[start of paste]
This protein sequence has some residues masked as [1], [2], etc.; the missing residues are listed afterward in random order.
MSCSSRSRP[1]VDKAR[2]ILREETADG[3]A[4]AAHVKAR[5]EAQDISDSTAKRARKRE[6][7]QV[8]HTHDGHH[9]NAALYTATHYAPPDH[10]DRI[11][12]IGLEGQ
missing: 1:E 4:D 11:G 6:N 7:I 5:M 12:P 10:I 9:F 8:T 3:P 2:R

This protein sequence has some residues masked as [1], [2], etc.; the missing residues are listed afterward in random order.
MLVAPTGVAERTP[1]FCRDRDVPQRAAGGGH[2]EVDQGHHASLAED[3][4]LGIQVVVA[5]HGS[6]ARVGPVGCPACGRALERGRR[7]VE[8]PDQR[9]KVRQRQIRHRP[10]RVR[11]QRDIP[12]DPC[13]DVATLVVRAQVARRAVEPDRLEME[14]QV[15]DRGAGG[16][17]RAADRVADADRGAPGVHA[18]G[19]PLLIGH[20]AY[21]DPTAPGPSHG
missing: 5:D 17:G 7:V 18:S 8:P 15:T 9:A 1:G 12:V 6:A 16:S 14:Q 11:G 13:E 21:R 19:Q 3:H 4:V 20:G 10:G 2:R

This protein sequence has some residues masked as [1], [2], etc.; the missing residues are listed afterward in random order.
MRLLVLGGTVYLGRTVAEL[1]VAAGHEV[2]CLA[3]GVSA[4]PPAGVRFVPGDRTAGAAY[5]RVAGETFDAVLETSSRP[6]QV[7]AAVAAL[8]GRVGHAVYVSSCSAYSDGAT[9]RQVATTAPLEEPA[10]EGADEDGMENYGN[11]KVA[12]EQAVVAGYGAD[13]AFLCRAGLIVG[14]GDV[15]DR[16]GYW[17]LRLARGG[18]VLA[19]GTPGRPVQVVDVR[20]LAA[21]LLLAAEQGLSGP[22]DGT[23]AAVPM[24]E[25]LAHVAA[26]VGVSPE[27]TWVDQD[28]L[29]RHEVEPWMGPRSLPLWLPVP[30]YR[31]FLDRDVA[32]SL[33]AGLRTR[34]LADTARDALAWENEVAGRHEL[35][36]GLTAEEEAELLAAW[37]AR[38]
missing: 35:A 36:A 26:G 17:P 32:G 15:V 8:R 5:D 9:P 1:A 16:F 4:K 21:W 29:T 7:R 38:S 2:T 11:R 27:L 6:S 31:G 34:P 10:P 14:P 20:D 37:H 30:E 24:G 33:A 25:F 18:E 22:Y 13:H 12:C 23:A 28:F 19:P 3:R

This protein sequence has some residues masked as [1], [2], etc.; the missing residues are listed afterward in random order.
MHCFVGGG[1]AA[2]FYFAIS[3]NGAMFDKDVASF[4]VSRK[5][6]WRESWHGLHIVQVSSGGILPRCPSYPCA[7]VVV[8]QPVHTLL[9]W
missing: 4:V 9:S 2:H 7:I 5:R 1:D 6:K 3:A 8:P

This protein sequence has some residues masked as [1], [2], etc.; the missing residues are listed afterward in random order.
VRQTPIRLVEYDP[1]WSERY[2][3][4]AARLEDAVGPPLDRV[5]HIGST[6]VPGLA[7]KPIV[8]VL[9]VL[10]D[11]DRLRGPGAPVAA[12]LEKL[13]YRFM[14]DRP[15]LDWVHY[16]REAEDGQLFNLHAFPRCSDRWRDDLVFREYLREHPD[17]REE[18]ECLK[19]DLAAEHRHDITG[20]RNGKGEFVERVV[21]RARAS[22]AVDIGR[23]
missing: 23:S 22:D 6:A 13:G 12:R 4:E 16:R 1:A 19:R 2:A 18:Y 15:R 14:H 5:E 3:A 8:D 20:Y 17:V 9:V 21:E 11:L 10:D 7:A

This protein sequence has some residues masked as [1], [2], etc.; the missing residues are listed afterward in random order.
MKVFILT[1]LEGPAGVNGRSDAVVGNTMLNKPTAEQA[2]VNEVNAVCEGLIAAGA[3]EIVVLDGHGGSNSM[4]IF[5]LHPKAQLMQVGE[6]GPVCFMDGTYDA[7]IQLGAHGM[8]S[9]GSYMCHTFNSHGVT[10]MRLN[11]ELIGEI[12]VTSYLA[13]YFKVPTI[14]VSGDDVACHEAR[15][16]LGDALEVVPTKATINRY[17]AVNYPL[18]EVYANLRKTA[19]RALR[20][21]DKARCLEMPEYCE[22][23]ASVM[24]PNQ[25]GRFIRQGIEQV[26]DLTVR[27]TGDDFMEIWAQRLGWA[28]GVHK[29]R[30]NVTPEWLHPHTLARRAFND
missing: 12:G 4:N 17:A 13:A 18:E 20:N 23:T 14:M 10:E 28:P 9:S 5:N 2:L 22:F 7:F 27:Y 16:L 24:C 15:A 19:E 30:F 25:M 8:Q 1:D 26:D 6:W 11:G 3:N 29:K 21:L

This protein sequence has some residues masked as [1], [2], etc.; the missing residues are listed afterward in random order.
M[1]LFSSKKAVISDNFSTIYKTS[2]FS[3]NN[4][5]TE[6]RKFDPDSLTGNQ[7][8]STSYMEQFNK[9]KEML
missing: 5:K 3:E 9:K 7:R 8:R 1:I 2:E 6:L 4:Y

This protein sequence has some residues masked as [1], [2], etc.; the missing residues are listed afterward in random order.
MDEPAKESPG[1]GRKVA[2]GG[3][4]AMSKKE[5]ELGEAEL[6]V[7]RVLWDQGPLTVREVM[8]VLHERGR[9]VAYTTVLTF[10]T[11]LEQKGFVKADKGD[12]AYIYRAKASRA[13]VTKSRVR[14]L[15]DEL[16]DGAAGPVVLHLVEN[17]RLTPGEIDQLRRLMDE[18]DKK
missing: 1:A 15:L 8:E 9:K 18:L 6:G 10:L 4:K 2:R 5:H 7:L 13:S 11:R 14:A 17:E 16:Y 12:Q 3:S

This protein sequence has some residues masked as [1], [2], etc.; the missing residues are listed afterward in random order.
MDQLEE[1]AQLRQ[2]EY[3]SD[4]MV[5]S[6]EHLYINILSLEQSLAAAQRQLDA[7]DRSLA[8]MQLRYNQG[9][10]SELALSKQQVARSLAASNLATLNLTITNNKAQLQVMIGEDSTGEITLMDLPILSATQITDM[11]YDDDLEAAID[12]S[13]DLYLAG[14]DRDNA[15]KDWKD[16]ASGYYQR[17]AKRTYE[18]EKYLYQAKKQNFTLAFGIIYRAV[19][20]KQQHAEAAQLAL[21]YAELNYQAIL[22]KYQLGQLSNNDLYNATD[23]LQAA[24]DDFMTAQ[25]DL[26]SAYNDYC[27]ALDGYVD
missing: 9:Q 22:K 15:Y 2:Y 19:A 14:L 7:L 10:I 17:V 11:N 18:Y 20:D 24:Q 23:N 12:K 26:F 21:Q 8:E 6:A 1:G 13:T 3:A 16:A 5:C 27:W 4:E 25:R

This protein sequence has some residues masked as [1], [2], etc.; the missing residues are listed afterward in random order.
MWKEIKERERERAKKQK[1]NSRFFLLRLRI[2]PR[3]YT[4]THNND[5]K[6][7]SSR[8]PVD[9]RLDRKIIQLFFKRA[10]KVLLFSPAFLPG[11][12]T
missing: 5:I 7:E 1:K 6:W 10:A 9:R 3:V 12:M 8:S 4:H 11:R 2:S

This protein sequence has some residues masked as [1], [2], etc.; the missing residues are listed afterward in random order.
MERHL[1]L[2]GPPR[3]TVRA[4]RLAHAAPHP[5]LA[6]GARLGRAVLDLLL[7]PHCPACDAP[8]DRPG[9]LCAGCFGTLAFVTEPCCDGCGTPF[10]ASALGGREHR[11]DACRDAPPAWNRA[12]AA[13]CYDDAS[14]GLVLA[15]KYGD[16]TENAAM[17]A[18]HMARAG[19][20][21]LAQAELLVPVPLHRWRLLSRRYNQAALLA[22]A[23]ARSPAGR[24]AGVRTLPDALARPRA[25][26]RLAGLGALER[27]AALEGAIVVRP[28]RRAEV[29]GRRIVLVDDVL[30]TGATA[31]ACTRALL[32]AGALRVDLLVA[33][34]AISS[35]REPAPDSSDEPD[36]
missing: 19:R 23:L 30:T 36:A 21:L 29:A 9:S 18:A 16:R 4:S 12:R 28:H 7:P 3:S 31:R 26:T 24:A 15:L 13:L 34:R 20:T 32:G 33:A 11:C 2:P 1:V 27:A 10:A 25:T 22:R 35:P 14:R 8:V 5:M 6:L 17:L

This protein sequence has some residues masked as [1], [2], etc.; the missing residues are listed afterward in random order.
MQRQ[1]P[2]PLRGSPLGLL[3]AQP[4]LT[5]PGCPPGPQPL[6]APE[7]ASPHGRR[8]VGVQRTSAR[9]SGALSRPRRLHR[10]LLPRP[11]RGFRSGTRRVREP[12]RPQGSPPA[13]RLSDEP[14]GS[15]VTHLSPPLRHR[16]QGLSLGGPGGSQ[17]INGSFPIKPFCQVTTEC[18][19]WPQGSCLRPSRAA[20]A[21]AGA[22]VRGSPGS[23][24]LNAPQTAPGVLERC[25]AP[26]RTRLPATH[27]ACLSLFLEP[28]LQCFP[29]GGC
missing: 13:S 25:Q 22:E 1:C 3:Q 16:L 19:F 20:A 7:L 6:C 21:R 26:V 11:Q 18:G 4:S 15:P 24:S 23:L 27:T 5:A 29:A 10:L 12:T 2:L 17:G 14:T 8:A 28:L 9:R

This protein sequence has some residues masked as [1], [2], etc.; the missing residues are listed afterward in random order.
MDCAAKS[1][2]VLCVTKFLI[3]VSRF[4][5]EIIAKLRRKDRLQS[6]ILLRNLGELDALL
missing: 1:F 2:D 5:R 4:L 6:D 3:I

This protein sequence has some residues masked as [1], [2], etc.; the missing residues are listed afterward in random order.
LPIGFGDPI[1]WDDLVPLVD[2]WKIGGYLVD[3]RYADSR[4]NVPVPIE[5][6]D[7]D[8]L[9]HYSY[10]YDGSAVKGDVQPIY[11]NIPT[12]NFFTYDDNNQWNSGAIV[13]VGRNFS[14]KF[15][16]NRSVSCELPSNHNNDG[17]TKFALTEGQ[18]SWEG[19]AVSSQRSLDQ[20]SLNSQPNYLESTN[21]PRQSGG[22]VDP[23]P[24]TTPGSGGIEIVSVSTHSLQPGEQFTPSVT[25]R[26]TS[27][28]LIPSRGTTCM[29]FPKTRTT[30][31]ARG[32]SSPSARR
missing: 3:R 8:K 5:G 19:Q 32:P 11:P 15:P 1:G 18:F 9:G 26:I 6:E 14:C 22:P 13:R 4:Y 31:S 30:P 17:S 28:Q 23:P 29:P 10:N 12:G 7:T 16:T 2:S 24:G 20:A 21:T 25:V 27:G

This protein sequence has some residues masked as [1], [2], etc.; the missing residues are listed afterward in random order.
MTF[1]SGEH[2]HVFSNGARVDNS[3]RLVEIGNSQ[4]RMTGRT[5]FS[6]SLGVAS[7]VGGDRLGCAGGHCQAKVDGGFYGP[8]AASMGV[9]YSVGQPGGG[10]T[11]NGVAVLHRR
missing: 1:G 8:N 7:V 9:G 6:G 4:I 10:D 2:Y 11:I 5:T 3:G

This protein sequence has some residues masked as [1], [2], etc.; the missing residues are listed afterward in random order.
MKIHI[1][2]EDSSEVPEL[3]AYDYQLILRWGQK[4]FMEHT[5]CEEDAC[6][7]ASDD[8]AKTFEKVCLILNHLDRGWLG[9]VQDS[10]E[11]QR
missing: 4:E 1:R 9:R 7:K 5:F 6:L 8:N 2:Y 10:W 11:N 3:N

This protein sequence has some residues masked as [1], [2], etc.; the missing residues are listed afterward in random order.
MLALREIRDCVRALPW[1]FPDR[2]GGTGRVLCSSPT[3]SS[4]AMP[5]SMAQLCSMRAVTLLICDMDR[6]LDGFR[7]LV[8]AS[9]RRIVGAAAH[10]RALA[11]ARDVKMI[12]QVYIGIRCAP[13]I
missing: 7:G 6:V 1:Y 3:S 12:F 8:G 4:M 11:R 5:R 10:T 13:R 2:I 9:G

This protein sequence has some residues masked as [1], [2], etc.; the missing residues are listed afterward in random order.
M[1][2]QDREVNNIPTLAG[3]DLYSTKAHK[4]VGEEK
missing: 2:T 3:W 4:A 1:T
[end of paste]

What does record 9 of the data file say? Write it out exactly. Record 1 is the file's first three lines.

This protein sequence has some residues masked as [1], [2], etc.; the missing residues are listed afterward in random order.
MDQLEE[1]AQLRQ[2]EY[3]SD[4]MV[5]S[6]EHLYINILSLEQSLAAAQRQLDA[7]DRSLA[8]MQLRYNQG[9][10]SELALSKQQVARSLAASNLATLNLTITNNKAQLQVMIGEDSTGEITLMDLPILSATQITDM[11]YDDDLEAAID[12]S[13]DLYLAG[14]DRDNA[15]KDWKD[16]ASGYYQR[17]AKRTYE[18]EKYLYQAKKQNFTLAFGIIYRAV[19][20]KQQHAEAAQLAL[21]YAELNYQAIL[22]KYQLGQLSNNDLYNATD[23]LQAA[24]DDFMTAQ[25]DL[26]SAYNDYC[27]ALDGYVD
missing: 9:Q 22:K 15:Y 2:Y 19:A 14:L 7:L 10:I 17:V 11:N 18:Y 20:D 24:Q 23:N 12:K 26:F 21:Q 8:E 6:A 1:G 13:T 3:A 16:A 5:C 27:W 4:E 25:R